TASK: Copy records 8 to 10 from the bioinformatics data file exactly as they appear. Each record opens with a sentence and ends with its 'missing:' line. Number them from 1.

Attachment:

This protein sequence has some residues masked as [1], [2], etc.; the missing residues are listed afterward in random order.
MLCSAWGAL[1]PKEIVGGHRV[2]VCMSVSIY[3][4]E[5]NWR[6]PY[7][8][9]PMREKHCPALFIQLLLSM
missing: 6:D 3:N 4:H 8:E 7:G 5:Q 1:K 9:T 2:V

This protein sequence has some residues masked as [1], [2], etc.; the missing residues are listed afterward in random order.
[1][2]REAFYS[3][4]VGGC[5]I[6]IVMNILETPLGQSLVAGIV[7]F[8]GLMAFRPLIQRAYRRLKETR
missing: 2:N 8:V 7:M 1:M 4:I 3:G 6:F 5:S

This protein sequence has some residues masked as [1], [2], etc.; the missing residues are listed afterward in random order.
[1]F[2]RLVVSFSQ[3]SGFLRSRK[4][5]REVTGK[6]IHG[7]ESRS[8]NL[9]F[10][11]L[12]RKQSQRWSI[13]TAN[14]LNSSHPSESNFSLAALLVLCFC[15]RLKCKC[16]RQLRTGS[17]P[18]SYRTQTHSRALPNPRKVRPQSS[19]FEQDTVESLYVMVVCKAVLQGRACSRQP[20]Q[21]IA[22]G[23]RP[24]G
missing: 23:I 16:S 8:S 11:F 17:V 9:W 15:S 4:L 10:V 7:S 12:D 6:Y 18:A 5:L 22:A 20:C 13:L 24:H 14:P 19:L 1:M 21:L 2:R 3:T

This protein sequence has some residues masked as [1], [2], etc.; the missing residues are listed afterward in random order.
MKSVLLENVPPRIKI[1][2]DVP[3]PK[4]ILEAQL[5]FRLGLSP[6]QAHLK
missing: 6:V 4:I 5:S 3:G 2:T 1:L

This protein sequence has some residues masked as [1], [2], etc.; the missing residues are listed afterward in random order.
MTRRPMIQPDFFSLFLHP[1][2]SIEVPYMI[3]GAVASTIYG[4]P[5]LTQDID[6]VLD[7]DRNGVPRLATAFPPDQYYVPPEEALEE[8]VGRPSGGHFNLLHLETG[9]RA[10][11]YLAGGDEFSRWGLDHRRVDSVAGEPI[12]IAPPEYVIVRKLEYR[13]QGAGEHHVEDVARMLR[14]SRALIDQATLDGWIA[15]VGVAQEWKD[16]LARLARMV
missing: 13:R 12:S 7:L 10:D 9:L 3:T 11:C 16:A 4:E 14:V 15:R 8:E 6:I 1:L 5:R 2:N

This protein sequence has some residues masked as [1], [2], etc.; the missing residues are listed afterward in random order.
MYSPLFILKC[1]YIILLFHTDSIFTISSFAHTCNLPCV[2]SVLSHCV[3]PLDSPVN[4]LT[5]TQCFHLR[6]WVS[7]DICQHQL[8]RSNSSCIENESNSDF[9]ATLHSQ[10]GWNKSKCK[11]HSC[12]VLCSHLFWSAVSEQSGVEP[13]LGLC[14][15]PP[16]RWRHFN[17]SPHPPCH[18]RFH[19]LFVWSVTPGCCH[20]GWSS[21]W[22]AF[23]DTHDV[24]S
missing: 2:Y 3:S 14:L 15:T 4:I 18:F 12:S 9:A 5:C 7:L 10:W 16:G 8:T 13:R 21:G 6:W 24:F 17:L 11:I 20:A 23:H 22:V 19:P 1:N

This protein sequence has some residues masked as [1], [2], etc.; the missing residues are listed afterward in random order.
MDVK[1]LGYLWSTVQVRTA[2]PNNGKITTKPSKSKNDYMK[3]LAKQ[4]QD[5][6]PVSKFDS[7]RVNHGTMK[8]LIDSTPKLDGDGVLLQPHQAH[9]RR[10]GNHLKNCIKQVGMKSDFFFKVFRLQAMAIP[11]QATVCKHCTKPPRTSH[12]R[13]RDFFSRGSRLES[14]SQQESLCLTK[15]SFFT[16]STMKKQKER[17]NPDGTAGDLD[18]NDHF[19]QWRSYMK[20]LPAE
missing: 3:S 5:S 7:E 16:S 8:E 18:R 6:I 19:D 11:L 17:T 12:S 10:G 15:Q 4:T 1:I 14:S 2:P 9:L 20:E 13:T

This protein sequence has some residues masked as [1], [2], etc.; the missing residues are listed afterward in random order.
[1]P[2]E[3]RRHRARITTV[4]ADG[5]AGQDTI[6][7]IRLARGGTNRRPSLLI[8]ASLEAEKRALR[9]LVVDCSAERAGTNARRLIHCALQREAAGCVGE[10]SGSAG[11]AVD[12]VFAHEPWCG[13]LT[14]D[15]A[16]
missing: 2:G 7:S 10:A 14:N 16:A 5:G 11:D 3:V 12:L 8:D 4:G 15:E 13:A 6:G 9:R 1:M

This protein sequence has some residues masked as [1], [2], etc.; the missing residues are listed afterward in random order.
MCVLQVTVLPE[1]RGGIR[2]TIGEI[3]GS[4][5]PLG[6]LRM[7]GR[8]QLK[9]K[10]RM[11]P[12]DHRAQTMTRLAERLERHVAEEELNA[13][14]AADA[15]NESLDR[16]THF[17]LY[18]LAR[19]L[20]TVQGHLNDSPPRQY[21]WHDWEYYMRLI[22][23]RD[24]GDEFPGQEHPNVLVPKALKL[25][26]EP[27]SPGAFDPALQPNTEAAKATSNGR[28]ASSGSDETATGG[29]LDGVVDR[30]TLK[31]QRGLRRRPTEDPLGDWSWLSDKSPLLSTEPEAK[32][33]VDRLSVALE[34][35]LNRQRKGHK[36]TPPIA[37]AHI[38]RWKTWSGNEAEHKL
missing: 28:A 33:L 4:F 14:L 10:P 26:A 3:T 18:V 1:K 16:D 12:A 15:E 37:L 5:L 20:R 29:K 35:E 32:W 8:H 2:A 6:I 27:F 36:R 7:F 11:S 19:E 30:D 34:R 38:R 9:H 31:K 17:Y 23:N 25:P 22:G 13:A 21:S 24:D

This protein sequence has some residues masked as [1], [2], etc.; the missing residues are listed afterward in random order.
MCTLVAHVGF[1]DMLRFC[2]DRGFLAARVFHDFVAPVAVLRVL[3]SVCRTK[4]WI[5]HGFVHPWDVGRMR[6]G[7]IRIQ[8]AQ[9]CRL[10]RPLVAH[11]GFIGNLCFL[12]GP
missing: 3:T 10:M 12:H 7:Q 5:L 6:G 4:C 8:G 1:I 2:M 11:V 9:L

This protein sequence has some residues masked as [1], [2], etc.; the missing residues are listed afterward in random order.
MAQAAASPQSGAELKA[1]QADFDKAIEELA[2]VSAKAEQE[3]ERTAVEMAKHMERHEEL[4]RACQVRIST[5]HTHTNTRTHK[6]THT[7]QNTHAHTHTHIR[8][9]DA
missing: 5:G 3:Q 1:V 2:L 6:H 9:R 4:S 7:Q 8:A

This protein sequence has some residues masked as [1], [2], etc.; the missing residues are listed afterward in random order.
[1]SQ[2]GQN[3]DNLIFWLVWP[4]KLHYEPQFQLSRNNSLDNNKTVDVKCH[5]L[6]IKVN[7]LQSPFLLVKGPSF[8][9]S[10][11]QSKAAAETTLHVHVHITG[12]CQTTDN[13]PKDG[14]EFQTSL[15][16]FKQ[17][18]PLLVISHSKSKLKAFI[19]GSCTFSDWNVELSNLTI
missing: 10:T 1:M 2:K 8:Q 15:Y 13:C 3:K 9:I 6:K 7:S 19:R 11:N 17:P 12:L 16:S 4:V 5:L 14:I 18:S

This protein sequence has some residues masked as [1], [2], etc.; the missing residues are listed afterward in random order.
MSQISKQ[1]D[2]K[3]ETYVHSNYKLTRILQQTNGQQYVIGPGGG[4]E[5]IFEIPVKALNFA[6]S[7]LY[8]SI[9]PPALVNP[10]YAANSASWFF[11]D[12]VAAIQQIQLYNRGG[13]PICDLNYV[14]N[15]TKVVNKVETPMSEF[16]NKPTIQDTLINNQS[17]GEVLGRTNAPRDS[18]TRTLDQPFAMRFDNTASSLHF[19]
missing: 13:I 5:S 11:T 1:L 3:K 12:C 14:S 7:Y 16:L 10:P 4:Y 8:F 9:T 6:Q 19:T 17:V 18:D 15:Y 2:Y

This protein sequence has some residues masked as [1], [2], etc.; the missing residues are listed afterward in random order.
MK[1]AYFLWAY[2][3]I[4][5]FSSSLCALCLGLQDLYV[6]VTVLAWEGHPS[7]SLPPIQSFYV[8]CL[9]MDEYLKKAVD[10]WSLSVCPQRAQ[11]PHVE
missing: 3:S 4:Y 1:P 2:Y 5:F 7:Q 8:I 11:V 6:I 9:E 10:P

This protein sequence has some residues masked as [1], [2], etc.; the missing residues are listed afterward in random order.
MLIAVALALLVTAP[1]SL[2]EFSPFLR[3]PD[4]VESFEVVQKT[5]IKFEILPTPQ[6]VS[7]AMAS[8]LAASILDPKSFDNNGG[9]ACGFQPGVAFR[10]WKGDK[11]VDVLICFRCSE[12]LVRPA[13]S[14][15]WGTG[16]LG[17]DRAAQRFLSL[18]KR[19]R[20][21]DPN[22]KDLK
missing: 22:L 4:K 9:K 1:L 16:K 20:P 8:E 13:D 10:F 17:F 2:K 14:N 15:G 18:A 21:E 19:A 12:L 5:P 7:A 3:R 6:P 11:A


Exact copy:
This protein sequence has some residues masked as [1], [2], etc.; the missing residues are listed afterward in random order.
[1]P[2]E[3]RRHRARITTV[4]ADG[5]AGQDTI[6][7]IRLARGGTNRRPSLLI[8]ASLEAEKRALR[9]LVVDCSAERAGTNARRLIHCALQREAAGCVGE[10]SGSAG[11]AVD[12]VFAHEPWCG[13]LT[14]D[15]A[16]
missing: 2:G 7:S 10:A 14:N 16:A 5:G 11:D 3:V 12:L 8:D 4:G 15:E 13:A 6:G 9:R 1:M

This protein sequence has some residues masked as [1], [2], etc.; the missing residues are listed afterward in random order.
MCVLQVTVLPE[1]RGGIR[2]TIGEI[3]GS[4][5]PLG[6]LRM[7]GR[8]QLK[9]K[10]RM[11]P[12]DHRAQTMTRLAERLERHVAEEELNA[13][14]AADA[15]NESLDR[16]THF[17]LY[18]LAR[19]L[20]TVQGHLNDSPPRQY[21]WHDWEYYMRLI[22][23]RD[24]GDEFPGQEHPNVLVPKALKL[25][26]EP[27]SPGAFDPALQPNTEAAKATSNGR[28]ASSGSDETATGG[29]LDGVVDR[30]TLK[31]QRGLRRRPTEDPLGDWSWLSDKSPLLSTEPEAK[32][33]VDRLSVALE[34][35]LNRQRKGHK[36]TPPIA[37]AHI[38]RWKTWSGNEAEHKL
missing: 28:A 33:L 4:F 14:L 10:P 26:A 3:T 18:V 1:K 16:D 12:A 15:E 37:L 5:L 20:R 29:K 35:E 32:W 8:H 2:A 6:I 27:F 36:R 7:F 11:S 19:E 30:D 34:R 38:R 9:H 31:K 17:Y 23:N 25:P 22:G 13:A 21:S 24:D

This protein sequence has some residues masked as [1], [2], etc.; the missing residues are listed afterward in random order.
MCTLVAHVGF[1]DMLRFC[2]DRGFLAARVFHDFVAPVAVLRVL[3]SVCRTK[4]WI[5]HGFVHPWDVGRMR[6]G[7]IRIQ[8]AQ[9]CRL[10]RPLVAH[11]GFIGNLCFL[12]GP
missing: 3:T 10:M 12:H 7:Q 5:L 6:G 4:C 8:G 1:I 2:M 11:V 9:L